United Airlines Is Wrong To Sue Skiplagged.com

united airlines ronn torossian

There are times to draw lines in the sand, and there are times to lay down your arms and choose not to fight that battle. It’s a lesson all people learn sooner or later. And, unfortunately, some have to learn it the hard way. The world of public relations is no exception to that rule. In fact, it’s a prime example of it. Yet some companies never seem to grasp the truth that is right in front of them. United Airlines may be in line for such a lesson.

Recently, the Washington Times reported that United Airlines has joined Orbitz in filing a lawsuit against a 22-year-old New York-based entrepreneur. The entepreneur, Aktarer Zaman, founded the website, Skiplagged.com last year. The business purports to leverage a loophole called “hidden city” ticketing to help its customers save on airfare. The example, as reported in the Times is as follows:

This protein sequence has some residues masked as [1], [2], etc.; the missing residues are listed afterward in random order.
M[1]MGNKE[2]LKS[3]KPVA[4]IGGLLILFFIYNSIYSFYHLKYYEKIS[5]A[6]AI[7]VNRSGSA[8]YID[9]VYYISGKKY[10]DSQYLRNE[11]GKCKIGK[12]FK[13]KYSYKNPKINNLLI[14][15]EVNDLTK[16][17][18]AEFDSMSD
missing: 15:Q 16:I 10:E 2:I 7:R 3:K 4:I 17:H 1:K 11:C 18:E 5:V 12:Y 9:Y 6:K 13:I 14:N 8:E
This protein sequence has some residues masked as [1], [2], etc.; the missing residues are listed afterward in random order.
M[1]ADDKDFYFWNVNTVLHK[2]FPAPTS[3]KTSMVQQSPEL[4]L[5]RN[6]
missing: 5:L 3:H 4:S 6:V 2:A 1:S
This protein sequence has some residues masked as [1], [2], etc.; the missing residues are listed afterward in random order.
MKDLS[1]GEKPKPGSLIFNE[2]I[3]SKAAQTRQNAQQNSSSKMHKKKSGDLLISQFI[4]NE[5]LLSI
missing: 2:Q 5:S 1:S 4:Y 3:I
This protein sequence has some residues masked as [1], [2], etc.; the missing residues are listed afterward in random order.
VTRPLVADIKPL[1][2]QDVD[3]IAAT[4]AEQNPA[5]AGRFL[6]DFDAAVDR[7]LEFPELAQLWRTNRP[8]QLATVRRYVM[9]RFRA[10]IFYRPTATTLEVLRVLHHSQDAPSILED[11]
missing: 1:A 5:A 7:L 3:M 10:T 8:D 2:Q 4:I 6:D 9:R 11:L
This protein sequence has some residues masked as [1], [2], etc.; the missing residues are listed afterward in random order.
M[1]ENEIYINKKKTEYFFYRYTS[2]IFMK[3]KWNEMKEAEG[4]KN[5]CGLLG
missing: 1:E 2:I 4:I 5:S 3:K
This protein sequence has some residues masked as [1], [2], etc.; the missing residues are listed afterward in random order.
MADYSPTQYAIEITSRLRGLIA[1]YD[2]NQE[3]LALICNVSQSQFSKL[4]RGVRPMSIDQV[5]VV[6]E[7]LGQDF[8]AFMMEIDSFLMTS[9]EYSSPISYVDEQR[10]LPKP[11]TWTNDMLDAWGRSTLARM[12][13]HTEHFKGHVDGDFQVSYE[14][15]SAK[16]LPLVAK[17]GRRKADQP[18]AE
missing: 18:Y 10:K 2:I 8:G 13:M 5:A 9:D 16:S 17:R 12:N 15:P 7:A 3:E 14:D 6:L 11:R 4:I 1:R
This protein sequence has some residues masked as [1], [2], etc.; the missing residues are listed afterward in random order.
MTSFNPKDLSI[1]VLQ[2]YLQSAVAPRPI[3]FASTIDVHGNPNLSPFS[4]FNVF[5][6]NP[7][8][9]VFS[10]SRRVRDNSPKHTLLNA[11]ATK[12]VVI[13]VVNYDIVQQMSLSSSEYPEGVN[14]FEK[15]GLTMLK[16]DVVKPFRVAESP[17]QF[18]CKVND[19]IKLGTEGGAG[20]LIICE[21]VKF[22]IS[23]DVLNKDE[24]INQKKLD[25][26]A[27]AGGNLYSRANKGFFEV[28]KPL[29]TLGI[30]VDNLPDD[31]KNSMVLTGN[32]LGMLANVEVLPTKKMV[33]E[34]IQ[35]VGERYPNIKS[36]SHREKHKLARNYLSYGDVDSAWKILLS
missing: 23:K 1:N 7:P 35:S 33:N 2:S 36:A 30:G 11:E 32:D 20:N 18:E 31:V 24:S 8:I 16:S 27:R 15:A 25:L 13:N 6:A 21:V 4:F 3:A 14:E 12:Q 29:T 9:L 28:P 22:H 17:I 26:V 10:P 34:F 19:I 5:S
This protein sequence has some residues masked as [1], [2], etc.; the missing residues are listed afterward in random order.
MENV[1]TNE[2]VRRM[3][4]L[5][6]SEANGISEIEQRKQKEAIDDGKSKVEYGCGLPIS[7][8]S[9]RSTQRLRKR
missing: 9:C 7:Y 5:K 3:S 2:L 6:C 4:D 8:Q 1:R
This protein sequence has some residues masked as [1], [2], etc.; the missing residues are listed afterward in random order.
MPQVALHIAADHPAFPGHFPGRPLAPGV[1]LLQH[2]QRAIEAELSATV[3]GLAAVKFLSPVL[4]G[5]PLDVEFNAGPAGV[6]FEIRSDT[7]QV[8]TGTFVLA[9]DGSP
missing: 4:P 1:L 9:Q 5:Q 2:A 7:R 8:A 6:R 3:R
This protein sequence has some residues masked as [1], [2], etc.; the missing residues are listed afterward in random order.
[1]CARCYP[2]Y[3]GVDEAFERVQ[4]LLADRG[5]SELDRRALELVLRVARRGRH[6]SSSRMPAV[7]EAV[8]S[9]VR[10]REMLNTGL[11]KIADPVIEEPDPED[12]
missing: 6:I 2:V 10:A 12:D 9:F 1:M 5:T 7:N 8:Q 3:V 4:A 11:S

“…if you want to fly from New York to San Francisco, you would book your flight from New York to Lake Tahoe, with a layover in San Francisco, and then get off there…”

Travelers are saving a ton of cash by using this method, and that is cutting into the profits of both the airlines and travel companies. How much money are they losing? Well, the lawsuit against Zaman states that United and Orbitz are seeking $75,000 in damages from lost revenue because of Skiplagged.com.

Of course, consumers see it just the opposite way. They see $75,000 saved by fliers. Money that the airline is overcharging their customers. There is no way that United can frame this argument in a way that consumers will not see the airline trying to protect their bottom line at the expense of the customer. “Hidden City” ticketing has been around for decades. While it was relatively unknown outside travel booking circles, the practice was relatively common within those “in the know.”

The only difference now is that the knowledge has been shared. And while Zaman is profiting…so are his customers. Should United and Orbitz get their 75 grand back, they may lose customers in the bargain.

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